This is the second animation from Dawn this year showing Ceres rotating, and at 43 pixels across the images are officially the best ever obtained!
NASA’s Dawn spacecraft is now on final approach to the 950 km (590 mile) dwarf planet Ceres, the largest world in the main asteroid belt and the biggest object in the inner Solar System that has yet to be explored closely. And, based on what one Dawn mission scientist has said, Ceres could very well be called the Solar System’s “hipster planet.”
“Ceres is a ‘planet’ that you’ve probably never heard of,” said Robert Mase, Dawn project manager at NASA’s Jet Propulsion Laboratory in Pasadena, California. “We’re excited to learn all about it with Dawn and share our discoveries with the world.”
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Originally classified as a planet, Ceres was later categorized as an asteroid and then reclassified as a dwarf planet in 2006 (controversially along with far-flung Pluto.) Ceres was first observed in 1801 by astronomer Giuseppe Piazzi who named the object after the Roman goddess of agriculture, grain crops, fertility and motherly relationships. (Its orbit would later be calculated by German mathematician Carl Gauss.)
“You may not realize that the word ‘cereal’ comes from the name Ceres,” said Marc Rayman, mission director and chief engineer of the Dawn mission at JPL. “Perhaps you already connected with the dwarf planet at breakfast today.”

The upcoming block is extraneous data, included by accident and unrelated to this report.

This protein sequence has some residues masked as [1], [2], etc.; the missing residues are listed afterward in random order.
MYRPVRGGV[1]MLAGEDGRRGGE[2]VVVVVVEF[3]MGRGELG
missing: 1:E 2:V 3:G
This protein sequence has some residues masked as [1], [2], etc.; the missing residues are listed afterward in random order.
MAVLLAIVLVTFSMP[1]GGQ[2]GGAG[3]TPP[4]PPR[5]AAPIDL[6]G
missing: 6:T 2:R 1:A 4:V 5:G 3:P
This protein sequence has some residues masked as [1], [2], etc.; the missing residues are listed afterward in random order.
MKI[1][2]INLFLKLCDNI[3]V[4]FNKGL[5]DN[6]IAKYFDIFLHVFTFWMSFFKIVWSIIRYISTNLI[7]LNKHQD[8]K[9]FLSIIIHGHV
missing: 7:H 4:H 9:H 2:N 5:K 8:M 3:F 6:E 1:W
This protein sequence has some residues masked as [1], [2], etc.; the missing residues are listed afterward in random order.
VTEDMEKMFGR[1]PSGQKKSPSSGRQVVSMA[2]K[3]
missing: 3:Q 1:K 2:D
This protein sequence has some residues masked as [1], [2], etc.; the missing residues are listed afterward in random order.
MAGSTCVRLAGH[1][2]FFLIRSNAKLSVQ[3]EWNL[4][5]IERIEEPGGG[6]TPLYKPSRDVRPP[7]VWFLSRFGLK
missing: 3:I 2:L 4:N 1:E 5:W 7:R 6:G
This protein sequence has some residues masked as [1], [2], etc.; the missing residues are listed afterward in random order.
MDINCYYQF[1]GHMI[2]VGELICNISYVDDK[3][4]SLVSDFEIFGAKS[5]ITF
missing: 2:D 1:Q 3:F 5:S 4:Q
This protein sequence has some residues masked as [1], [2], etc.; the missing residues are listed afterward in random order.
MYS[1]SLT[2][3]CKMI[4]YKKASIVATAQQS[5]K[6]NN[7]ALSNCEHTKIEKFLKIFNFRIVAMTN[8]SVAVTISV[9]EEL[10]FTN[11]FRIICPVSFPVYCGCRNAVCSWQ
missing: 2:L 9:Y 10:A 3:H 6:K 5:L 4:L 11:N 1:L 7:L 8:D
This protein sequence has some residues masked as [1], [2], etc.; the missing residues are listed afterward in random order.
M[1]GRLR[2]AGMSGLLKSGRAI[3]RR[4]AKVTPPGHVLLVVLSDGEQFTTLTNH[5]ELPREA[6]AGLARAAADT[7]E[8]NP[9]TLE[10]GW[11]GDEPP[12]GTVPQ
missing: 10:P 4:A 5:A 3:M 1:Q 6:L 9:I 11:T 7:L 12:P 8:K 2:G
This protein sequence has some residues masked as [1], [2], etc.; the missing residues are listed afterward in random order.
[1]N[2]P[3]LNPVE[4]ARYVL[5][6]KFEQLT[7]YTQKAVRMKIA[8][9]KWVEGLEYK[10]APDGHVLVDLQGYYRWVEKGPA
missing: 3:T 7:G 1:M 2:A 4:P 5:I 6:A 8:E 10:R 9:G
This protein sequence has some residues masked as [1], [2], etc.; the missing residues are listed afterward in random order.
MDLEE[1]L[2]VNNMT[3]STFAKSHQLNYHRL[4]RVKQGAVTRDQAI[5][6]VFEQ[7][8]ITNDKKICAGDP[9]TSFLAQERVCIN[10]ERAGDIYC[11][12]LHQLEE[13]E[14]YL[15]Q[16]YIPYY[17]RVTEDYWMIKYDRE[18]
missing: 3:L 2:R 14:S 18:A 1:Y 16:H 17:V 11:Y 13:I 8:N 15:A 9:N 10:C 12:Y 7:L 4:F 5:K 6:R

Ceres: part of this nutritionally-balanced Solar System!
The animation above was made from images taken by Dawn framing camera on January 25, 2015 from a distance of about 237,000 km (147,000 miles). These are now the highest-resolution views to date of the dwarf planet, 30% more detailed than those obtained by Hubble in January 2004.
And there’s that northern white spot again too… seen in observations from earlier this month and in the 2003-04 HST images, scientists still aren’t quite sure what it is. A crater wall? An exposed ice deposit? Something else entirely? We will soon find out.
“We are already seeing areas and details on Ceres popping out that had not been seen before. For instance, there are several dark features in the southern hemisphere that might be craters within a region that is darker overall,” said Carol Raymond, Dawn deputy principal investigator at JPL.
From now on, every observation of Ceres by Dawn will be the best we’ve ever seen! This new chapter of the spacecraft’s adventure has only just begun.
Dawn is scheduled to arrive at Ceres on March 6. Follow the progress of the Dawn mission here.
*(Does this mean that Ceres has now gone “mainstream?” Hmm… oh well, it’s still cool.)